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Sociology Professors Take Part in Large-Scale Study on Marriage and Aging

September 18, 2019

Professors of Sociology Miles Taylor and Koji Ueno will be part of a $2 million data collection project funded by the National Institute on Aging.

Led by Claire Kamp Dush at Ohio State University, the Work and Family Life Study (WAFLS) is an extension of data collections done in 1980 and 2000 to explore trends in marital and family functioning and their impact on health and well-being.

Health among midlife and older adults in the U.S. has been declining in the past 40 years, coinciding with substantial changes in marriage. Since marital functioning has an established connection to health and well-being, the way couples function may provide clues on these health declines.

However, nationally representative data on marital functioning has not been collected recently enough to keep up with changes in marriage and family life in the past two decades. Trends in childbearing, changes in work and shifting roles for men and women have not been comprehensively captured in data from across the country to help us understand current family life and how it impacts our health as we age.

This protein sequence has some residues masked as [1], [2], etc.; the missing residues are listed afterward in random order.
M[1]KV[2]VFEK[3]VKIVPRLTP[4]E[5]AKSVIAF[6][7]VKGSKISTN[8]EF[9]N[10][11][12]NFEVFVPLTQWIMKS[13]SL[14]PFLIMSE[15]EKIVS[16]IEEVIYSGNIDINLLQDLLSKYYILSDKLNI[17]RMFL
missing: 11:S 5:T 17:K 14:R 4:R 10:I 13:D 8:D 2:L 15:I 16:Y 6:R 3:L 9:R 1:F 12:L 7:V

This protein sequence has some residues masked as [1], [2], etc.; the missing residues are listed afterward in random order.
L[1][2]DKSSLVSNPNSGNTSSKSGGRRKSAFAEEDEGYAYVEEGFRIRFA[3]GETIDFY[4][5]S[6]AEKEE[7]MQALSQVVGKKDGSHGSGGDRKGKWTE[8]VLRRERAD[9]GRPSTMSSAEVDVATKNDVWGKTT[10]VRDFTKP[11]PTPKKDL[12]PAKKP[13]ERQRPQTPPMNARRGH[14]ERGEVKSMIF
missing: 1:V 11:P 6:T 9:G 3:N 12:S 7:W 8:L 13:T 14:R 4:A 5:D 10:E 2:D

Furthermore, in 2015, when same-gender marriage was legalized in all 50 states, a Gallup poll showed that almost one million Americans were in same-gender marriages, but large-scale, nationally representative data has not been collected since before 2015.

The WAFLS data collection, slated to sample 2,000 U.S. married adults starting in 2021, will provide valuable insights into how today’s couples function, whether in same-gender or mixed-gender unions. It will also provide updated information into how marriage is changing in an aging America.

“We know that marriage and marital quantity have positive associations with health and well-being, and we know that a substantial portion of care for older adults is provided by spouses,” said Taylor, who is also an associate of the Pepper Institute on Aging and Public Policy. “On both counts, it is imperative to know how to support healthy and high-quality partnerships as people age into later life.”

This project is the culmination of a decade-long collaboration between Taylor and Kamp Dush. Their work together has produced multiple papers primarily looking at interrelated facets of marital functioning, such as marital happiness and conflict, across the adult life span.

Taylor and Ueno will be involved in developing, revising and analyzing the measures in the survey, which will be conducted by the global analytics firm Gallup.

“This is a fascinating time to be studying marriage,” said Taylor. “If we can understand how marital partnerships function and how that is connected to well-being across our country, we can better shape policies and support to promote happy, healthy relationships.”